The instructions are very good and include how to finish the seam at every step – creating a really neat look inside as well as out. Construction starts with the pockets then moves on to the bodice, sleeves, then the collar and hem and putting the zip in is one of the last steps. I found putting the zip in a little tricky, but this was mainly because my zip ended up slightly too long. Even though I ordered the correct length for the short body size, it ended up an inch too long. I still can’t quite work out how this happened, but I think maybe I wasn’t precise enough with my seam allowances and ended up with the body slightly shorter than it should have been. Anyway, I got round it by ever so slightly stretching the front pieces to fit the zip in (there was no way I was unpicking it all, or ordering another zip!!) This worked out absolutely fine except I just couldn’t use the recommended wonder tape to secure the zip in as it prevented the front pieces from stretching, so I just used pins instead. I didn’t even know what wonder tape was until this make but it’s basically a very thin double sided tape, which makes things like inserting zips, attaching patch pockets or sewing anything where pins are difficult to get in so much easier! I will definitely keep a little supply in my sewing box from now on.

The fabrics all worked really well for this make, the French Terry is light to medium weight and the grey chevron ponte is medium weight. Both suitable where lots of seams meet at the pockets and not too thick to sew or topstitch through. They also pressed easily enough on a medium heat. 

A few tips that I found helpful as I went along: If you’re doing a colour blocked version I would recommend labeling each paper pattern piece with what fabric it corresponds to, and double check before you cut into your fabric so that you know you’ve got all the right pieces in the right fabric. Keep the pattern pieces attached to the fabric for as long as possible as I found some of the pocket pieces looked quite similar so this avoided any confusion. If you’re colour blocking and using matching thread for each section, get all your threads and corresponding bobbins ready at the beginning to save time making these up as you go.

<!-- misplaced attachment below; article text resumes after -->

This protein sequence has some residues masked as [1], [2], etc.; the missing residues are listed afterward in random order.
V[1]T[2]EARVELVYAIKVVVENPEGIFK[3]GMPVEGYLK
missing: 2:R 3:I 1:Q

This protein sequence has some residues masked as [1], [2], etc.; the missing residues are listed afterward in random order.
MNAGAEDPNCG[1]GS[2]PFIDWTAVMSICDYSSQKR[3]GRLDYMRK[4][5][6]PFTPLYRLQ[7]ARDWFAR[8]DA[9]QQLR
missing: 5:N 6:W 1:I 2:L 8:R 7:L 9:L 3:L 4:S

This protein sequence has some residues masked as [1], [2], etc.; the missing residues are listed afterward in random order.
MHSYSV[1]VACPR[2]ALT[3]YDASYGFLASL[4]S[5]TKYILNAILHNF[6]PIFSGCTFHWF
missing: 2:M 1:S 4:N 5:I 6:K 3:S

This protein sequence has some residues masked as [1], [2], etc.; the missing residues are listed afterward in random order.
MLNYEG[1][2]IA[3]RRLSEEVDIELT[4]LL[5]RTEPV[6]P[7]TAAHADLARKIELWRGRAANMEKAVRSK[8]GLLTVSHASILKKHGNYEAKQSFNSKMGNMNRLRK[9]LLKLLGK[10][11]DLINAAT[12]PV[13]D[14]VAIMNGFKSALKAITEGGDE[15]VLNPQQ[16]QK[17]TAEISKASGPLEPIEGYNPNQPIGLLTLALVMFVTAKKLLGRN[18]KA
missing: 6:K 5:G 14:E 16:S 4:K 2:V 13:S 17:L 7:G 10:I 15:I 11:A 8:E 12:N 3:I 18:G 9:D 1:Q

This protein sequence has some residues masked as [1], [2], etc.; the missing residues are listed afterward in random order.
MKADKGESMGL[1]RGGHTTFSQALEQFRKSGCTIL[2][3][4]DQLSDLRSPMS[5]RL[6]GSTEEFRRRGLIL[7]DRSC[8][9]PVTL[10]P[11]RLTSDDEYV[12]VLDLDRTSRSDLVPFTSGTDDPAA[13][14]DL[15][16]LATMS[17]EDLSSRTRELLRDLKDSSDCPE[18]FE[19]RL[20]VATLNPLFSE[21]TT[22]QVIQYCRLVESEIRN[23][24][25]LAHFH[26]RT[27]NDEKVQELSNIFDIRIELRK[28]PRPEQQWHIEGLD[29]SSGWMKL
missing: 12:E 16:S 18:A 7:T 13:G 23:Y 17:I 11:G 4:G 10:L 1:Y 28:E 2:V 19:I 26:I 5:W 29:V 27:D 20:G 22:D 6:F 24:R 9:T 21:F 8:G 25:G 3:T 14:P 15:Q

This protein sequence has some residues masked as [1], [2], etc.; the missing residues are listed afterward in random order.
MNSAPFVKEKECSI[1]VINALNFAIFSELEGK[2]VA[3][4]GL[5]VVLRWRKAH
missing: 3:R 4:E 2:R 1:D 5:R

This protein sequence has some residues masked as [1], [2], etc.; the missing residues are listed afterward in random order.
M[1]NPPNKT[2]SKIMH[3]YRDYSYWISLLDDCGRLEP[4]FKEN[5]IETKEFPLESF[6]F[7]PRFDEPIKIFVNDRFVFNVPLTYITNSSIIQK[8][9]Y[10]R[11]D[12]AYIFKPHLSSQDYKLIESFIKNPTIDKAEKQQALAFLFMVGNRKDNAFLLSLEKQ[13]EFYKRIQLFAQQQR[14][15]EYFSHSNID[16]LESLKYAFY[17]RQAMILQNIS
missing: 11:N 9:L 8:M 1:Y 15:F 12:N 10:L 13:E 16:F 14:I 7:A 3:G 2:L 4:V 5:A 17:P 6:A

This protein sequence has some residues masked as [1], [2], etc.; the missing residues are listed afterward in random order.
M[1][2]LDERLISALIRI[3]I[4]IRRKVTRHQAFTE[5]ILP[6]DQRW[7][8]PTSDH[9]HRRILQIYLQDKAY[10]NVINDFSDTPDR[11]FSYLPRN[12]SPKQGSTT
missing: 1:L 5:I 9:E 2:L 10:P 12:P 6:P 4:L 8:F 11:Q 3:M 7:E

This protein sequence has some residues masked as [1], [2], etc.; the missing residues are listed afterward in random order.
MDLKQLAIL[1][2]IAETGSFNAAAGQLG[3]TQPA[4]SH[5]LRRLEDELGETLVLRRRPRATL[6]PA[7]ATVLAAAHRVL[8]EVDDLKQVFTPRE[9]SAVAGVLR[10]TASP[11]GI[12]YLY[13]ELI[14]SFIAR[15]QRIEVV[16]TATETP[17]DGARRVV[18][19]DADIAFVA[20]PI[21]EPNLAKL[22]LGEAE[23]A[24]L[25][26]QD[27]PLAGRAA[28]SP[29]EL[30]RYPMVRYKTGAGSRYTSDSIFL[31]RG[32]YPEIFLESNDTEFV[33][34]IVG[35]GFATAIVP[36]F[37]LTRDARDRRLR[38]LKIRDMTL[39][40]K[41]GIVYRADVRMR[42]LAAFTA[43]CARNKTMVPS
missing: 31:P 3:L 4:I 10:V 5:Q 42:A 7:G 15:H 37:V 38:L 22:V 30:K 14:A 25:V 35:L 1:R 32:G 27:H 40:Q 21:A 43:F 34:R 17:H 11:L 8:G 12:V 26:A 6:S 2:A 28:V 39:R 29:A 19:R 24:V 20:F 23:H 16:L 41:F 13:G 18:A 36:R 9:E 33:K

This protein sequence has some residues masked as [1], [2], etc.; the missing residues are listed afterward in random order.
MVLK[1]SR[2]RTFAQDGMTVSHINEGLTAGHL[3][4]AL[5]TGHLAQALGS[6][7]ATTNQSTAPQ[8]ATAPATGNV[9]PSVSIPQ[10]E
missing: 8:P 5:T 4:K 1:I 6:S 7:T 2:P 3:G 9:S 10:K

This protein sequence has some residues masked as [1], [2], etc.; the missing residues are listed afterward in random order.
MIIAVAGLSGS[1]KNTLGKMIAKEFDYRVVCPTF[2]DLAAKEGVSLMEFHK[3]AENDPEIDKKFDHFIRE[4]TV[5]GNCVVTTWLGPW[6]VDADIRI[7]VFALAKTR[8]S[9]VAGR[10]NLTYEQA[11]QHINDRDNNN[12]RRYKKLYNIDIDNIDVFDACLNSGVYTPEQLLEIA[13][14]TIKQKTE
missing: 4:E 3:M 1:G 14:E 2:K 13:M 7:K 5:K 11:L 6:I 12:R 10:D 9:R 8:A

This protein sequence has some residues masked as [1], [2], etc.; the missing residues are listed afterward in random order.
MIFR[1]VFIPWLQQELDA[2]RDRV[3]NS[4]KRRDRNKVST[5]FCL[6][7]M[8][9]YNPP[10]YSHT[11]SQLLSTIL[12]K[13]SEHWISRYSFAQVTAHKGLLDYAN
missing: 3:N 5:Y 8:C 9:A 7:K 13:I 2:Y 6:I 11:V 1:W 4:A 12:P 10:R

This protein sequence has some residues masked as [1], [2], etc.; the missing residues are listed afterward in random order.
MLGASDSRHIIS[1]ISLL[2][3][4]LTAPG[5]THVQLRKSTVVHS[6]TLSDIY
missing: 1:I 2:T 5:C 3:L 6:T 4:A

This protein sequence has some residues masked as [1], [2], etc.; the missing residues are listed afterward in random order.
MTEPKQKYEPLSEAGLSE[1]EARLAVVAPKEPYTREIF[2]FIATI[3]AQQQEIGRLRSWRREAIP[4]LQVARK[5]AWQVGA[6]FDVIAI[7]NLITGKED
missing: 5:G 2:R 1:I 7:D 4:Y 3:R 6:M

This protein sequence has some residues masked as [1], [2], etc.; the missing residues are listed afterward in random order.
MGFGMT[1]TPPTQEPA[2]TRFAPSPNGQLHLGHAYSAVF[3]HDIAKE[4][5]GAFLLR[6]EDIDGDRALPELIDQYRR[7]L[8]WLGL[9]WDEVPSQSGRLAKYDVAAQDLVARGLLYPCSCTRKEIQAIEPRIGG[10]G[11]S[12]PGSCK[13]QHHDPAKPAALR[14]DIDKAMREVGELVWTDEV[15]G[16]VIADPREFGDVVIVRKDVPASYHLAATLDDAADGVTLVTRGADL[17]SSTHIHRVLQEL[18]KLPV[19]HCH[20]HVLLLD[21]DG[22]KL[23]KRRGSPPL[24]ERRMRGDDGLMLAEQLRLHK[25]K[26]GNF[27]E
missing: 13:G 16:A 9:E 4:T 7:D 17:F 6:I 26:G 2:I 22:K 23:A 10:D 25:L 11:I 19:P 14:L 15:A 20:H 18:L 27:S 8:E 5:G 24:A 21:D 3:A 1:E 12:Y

I’m really pleased with how this jacket has turned out overall, it’s very comfortable and something that was missing from my me-made wardrobe. I’m glad I made the short body length and medium sleeve length, as I found the sleeves have come up shorter than I was expecting (and I don’t think I have particularly long arms!). Next time I might even make the long sleeve version as I do prefer longer sleeves on things. Otherwise I’m very happy with the final fit. I would recommend thinking carefully about what fabrics to use for this jacket as something too thick will be difficult to sew the pockets with, but equally something to thin may also not work so well.

Arlo 6

I love how there is an option to finish each seam with top stitching, I think this gives the jacket a very professional, RTW type feel. Although you don’t have to do this and you can just leave the seams raw or finish them with an overlocker or zig zag stitch if you prefer.

I can definitely see me making more of these in the future, it’s a great stash busting make too and it would also be a good idea for a gift for somebody as the sizing isn’t too crucial – what a lovely gift that would be indeed!

Happy sewing, 

Holly x